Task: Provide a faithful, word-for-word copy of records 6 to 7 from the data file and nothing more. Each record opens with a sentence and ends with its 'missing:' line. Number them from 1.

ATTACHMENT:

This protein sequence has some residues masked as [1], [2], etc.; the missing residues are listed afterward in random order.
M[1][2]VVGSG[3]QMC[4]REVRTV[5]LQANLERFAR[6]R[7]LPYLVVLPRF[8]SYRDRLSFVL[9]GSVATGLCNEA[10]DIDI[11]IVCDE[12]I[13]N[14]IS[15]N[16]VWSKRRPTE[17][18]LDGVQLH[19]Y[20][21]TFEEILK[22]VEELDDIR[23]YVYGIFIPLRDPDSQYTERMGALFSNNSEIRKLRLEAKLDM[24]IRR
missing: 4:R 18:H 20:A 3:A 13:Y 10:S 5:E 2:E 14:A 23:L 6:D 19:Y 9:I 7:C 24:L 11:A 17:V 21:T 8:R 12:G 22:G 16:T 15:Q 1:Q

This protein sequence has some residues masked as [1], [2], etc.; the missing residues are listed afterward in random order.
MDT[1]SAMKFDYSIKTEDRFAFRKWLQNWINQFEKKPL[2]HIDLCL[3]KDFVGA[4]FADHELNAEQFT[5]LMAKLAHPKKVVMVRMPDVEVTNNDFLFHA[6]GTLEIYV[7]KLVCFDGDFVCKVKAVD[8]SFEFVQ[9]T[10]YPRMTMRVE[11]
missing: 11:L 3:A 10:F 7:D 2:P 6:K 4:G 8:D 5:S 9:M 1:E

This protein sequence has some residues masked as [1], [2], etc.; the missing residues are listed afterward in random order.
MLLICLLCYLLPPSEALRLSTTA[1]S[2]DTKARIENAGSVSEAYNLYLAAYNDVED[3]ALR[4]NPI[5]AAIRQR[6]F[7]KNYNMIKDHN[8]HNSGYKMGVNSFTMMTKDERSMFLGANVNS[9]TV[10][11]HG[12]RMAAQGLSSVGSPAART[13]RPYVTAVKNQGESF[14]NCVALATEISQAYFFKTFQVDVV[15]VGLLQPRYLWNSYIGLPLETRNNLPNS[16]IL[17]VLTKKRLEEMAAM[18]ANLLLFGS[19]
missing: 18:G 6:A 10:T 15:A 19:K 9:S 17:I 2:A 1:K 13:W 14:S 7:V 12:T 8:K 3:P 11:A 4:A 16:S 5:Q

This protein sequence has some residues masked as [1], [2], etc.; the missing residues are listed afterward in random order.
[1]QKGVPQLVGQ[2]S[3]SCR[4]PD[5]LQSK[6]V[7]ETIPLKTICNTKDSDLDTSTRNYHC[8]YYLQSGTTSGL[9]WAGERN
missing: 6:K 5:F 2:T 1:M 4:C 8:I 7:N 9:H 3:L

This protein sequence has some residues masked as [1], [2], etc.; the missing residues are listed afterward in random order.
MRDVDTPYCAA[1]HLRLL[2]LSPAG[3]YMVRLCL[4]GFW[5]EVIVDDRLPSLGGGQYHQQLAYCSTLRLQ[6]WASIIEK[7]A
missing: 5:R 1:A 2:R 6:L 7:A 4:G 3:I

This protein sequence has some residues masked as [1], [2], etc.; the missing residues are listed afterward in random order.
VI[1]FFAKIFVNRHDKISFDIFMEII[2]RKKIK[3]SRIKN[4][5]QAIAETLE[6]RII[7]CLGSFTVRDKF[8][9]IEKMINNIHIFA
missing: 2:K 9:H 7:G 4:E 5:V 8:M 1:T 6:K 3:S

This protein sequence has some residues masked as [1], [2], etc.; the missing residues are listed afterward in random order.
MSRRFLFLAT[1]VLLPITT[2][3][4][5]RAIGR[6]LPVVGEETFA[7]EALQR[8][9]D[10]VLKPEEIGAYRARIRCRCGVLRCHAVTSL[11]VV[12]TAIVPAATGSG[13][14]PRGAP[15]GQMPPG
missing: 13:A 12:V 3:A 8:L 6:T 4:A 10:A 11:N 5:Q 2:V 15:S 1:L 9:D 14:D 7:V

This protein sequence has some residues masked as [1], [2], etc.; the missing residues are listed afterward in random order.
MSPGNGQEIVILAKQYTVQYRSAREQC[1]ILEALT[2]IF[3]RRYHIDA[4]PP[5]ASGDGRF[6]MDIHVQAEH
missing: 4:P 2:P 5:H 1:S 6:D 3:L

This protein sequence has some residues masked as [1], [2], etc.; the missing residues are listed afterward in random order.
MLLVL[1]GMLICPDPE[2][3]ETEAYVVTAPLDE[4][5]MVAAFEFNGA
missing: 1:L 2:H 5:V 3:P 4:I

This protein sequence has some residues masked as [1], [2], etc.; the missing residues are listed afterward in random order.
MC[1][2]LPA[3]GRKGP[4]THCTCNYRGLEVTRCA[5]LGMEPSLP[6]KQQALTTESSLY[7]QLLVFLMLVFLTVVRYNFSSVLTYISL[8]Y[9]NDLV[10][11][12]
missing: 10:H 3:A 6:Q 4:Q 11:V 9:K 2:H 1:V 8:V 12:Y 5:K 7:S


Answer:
This protein sequence has some residues masked as [1], [2], etc.; the missing residues are listed afterward in random order.
VI[1]FFAKIFVNRHDKISFDIFMEII[2]RKKIK[3]SRIKN[4][5]QAIAETLE[6]RII[7]CLGSFTVRDKF[8][9]IEKMINNIHIFA
missing: 2:K 9:H 7:G 4:E 5:V 8:M 1:T 6:K 3:S

This protein sequence has some residues masked as [1], [2], etc.; the missing residues are listed afterward in random order.
MSRRFLFLAT[1]VLLPITT[2][3][4][5]RAIGR[6]LPVVGEETFA[7]EALQR[8][9]D[10]VLKPEEIGAYRARIRCRCGVLRCHAVTSL[11]VV[12]TAIVPAATGSG[13][14]PRGAP[15]GQMPPG
missing: 13:A 12:V 3:A 8:L 6:T 4:A 10:A 11:N 5:Q 2:V 15:S 1:L 9:D 14:D 7:V